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Keywords:Foreign exchange 

Journal Article
Currency boards: once and future monetary regimes?

A currency board can allow a developing economy to establish its domestic currency relatively promptly and efficiently by fixing the value of its currency to that of another country and guaranteeing that its currency is backed by sufficient foreign exchange reserves. Currency boards not only provide a foundation that encourages traders and investors to accept new currencies, they also do not require sophisticated money markets and central banking operations in order to be effective. Because of these attributes, currency boards have attracted more attention, particularly in the wake of ...
New England Economic Review , Issue May , Pages 21-37

Journal Article
Exchange rates and the prices of manufacturing products imported into the United States

Local-currency prices of foreign products do not usually respond one-for-one to changes in the exchange rate. The extent and pervasiveness of this incomplete "pass-through" of exchange rates to import prices has long been debated. Yet, despite the abundance of empirical research on the relationship between exchange rates and import prices, there is little systematic evidence on the time-series dimension of pass-through that encompasses the most recent years. ; In this article, the author provides some updated estimates of the responsiveness of U.S. import prices to changes in the exchange ...
New England Economic Review , Issue Q 1 , Pages 3 - 18

Journal Article
Foreign exchange swaps

Foreign exchange swaps have appeared for some time in the intervention toolkit of many central banks around the world, although their popularity seems to be on the wane. In a Bank for International Settlements survey taken in 1997 (BIS 1997, p. 332), seven of fourteen industrial-country central banks surveyed listed foreign exchange swaps against either the U.S. dollar or the deutsche mark (or both) among the tools used to conduct open market intervention. Of those seven, five-Austria, Belgium, Germany, Italy, and the Netherlands-discontinued foreign exchange operations when they became part ...
New England Economic Review , Issue Q 2 , Pages 11-12

Report
Financial integration and the wealth effect of exchange rate fluctuations

A growing body of research emphasizes the direct impact of exchange rate movements on the value of U.S. foreign assets. Because a substantial amount of U.S. assets are denominated in foreign currencies, a depreciation of the dollar leads to large capital gains. First, we present a detailed decomposition of the U.S. balance sheet, which exhibits substantial leverage in terms of currencies and across asset categories. The United States holds 50 percent of GDP in foreign-currency assets and is long in FDI (foreign direct investment) and equity positions and short in debt and banking positions. ...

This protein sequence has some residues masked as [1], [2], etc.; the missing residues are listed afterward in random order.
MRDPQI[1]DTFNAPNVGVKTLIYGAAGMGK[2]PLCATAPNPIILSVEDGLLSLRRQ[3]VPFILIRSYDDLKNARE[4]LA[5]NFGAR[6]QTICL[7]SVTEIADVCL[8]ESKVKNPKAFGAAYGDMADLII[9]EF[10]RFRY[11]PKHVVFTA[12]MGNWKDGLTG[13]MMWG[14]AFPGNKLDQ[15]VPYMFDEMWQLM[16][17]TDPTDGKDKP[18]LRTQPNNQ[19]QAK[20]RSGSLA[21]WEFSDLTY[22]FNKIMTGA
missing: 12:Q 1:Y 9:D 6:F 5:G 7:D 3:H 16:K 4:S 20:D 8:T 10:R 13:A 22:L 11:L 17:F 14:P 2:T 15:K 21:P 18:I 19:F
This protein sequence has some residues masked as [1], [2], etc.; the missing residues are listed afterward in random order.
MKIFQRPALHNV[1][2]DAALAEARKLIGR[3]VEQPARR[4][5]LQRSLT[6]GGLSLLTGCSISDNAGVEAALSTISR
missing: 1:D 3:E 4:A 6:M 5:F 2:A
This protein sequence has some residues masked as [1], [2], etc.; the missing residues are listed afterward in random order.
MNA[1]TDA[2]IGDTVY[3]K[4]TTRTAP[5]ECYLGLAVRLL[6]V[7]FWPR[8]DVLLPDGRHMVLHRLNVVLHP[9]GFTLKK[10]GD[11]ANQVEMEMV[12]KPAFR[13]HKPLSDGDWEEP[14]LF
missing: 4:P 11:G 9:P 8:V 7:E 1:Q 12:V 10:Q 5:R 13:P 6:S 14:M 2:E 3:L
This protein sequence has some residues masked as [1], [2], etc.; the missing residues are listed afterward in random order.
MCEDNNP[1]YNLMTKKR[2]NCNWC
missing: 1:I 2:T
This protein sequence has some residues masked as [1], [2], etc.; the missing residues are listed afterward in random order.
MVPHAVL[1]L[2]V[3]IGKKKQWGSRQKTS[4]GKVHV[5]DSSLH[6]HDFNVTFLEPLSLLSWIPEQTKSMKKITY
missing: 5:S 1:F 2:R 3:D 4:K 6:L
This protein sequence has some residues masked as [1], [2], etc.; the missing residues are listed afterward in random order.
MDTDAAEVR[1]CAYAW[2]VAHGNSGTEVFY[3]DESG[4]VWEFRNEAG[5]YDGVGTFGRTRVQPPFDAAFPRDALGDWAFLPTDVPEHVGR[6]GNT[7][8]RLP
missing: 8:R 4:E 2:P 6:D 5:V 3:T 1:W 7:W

Staff Reports , Paper 226

Report
Stop-loss orders and price cascades in currency markets

In this paper, I provide evidence that currency stop-loss orders contribute to rapid, self-reinforcing price movements, or "price cascades." Stop-loss orders, which instruct a dealer to buy (sell) a certain amount of currency at the market rate once the rate has risen (fallen) to a prespecified level, generate positive-feedback trading. Theoretical research on the 1987 stock market crash suggests that such trading can cause price discontinuities, which would manifest themselves as price cascades. ; My analysis of high-frequency exchange rates offers three main results that provide ...
Staff Reports , Paper 150

Report
Could capital gains smooth a current account rebalancing?

A narrowing of the U.S. current account deficit through exchange rate movements is likely to entail a substantial depreciation of the dollar, as stressed in research by Obstfeld and Rogoff. We assess how the adjustment is affected by the high degree of financial integration in the world economy. A growing body of research emphasizes the increasing leverage in international financial positions, with industrialized economies holding substantial and growing financial claims on each other. Exchange rate movements then lead to valuation effects as the currency composition of a country's assets and ...
Staff Reports , Paper 237

Report
The international role of the dollar: Does it matter if this changes?

There is often speculation that the international roles of currencies may be changing. This paper presents the current status of these roles. The U.S. dollar continues to be the dominant currency across various uses. Yet, such a role may change over time. If this occurs, there could be consequences for seignorage returns, U.S. funding costs, the dollar?s value, U.S. insulation from foreign shocks, and U.S. global influence. The paper concludes with a discussion of recent research on related themes and questions for future study.
Staff Reports , Paper 522

Report
Intervention strategies and exchange rate volatility: a noise trading perspective

This paper estimates and explains the impact of U.S. sterilized intervention on exchange rate volatility. We find that U.S. intervention reduced both yen/dollar and DM/dollar exchange rate volatilities during 1985-86, but increased them during 1987-89. These results make sense in a noise trading framework where the effectiveness of sterilized intervention may depend critically on the shrewdness of intervention strategies. Depending on circumstances, central banks may use noise trading channels through covert intervention, or activate signaling channels through overt intervention. The ...
Research Paper , Paper 9515

Report
The implications of monetary versus bond financing of debt-peso swaps

Research Paper , Paper 9005

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Neely, Christopher J. 25 items

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